Since I was moving all of the small items, I needed a lot of boxes. A great source was the local grocery stores. Each one typically had five to twenty empty boxes set aside in a special area that anyone could take. I became a frequent visitor.
The better you label the boxes, the easier it will be when you unpack them in your new home. Also, try to group rooms together for quicker access. Don't forget the tops of closets, the drawer under the stove, pantry cupboards, rafters in the attic or garage, or outdoor items you may tend to forget. We had to make two trips back. One was for the pots and pans under the stove and a large plant above the cupboards.
If you have pets, you can either take them first with all of their equipment like food and water dishes, litter pans, beds, toys or blankets to make them feel at home, or wait until the last trip, so you can spend time with them and calm their nervousness. We knew the movers would be in and out for several hours, so we chose to bring our three cats over last.
Moving day arrived and the movers showed up early. They wore special booties over their boots to keep the carpets clean. We moved in December, with a lot of snow on the ground, so this was much appreciated. I also taped two shower curtains from The Dollar Store over the carpet by the front door. I later used the curtains for painting cloths.
The move went well, mostly as planned. The movers handled our furniture with care and placed each item where I wanted in our new home. Happy with their work, I paid them the agreed upon amount of $300 and the owner gave me an invoice with "Paid in Full" written on it.
Moving is never particularly enjoyable, but hiring a competent, affordable company makes it much easier. In our case, calling around for quotes helped us find the right movers for the right budget. Sometimes, it really is all in the name.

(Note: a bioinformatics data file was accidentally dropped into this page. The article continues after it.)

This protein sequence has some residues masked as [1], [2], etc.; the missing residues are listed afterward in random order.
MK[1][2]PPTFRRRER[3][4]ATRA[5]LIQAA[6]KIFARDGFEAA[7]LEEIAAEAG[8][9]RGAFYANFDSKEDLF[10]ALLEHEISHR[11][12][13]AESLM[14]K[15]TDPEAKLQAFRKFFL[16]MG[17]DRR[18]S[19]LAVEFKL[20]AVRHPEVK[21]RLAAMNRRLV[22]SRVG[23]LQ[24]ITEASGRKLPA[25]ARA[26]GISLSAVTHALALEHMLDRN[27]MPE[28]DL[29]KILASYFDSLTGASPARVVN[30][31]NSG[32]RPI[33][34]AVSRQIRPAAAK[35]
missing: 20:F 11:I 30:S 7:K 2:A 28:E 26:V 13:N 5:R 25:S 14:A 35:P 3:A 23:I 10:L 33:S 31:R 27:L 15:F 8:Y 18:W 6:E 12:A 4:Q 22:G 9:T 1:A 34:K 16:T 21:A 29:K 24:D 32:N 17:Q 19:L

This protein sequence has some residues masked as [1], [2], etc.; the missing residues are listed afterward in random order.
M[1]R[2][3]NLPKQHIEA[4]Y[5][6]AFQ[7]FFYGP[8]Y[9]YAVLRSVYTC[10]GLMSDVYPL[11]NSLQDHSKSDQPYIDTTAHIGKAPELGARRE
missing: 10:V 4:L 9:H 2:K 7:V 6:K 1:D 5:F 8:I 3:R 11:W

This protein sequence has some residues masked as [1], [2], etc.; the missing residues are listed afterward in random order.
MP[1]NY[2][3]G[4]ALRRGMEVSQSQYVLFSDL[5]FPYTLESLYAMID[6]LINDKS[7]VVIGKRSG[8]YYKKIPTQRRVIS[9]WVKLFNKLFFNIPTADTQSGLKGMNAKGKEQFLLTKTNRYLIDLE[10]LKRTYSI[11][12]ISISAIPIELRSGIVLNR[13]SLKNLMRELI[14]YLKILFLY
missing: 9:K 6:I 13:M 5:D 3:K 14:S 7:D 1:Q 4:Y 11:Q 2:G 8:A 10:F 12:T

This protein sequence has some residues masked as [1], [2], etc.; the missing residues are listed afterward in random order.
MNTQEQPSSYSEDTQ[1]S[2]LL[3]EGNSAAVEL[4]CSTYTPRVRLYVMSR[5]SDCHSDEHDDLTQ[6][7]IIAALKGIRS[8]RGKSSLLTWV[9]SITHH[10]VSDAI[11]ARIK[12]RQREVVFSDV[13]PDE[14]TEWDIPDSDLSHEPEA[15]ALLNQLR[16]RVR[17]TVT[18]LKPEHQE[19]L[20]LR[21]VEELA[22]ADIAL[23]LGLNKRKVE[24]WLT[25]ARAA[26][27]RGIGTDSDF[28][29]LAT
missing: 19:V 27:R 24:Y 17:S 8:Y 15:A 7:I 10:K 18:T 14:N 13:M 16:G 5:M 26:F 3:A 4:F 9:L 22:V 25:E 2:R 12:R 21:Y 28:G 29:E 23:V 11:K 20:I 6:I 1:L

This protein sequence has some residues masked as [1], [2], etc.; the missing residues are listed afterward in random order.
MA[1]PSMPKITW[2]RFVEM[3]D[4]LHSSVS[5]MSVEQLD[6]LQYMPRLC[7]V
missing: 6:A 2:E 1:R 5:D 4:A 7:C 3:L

Take the Next Step:
- If moving is on your horizon, check out other articles on affordable moving here.
- If you haven't looked for a lower mortgage rate in the past year you could be wasting money each month. Use our simple tool that compares different lenders to see what your monthly mortgage payment could be. It's private, only takes a minute and could show you how to save thousands!
Share your thoughts about this article with the editor.
Also in Home
- Tricks to painting interior trim
- Affordable chimney care
- Do-it-yourself brick walkways
- The pros and cons of having a homeowners association
- 5 places to find free firewood
- Homemade detergent for HE washing machines
- 5 best budget decorating tips under $20
- How to make garden stones
- 5 ways your house can make you go broke
- 5 simple and affordable luxuries for your home
- Does staging really raise a home's price?
- 5 home renovation can raise your insurance rate -- or lead to discounts
- The right way and wrong way to pay down your mortgage
- 6 cheap, effective home security solutions
- 3 ways (and 1 reason) to refinance a HELOC
- 6 home projects that don't pay for themselves
- Should I refinance my home equity line?
- Find the best mortgage rates in your area
- 3 ways to use a mortgage calculator
- Mortgage calculator: Calculate your payment and more
- Home equity calculator: HELOC vs. line of credit
- Mortgage refinance break-even calculator
- How much money can I borrow for a mortgage?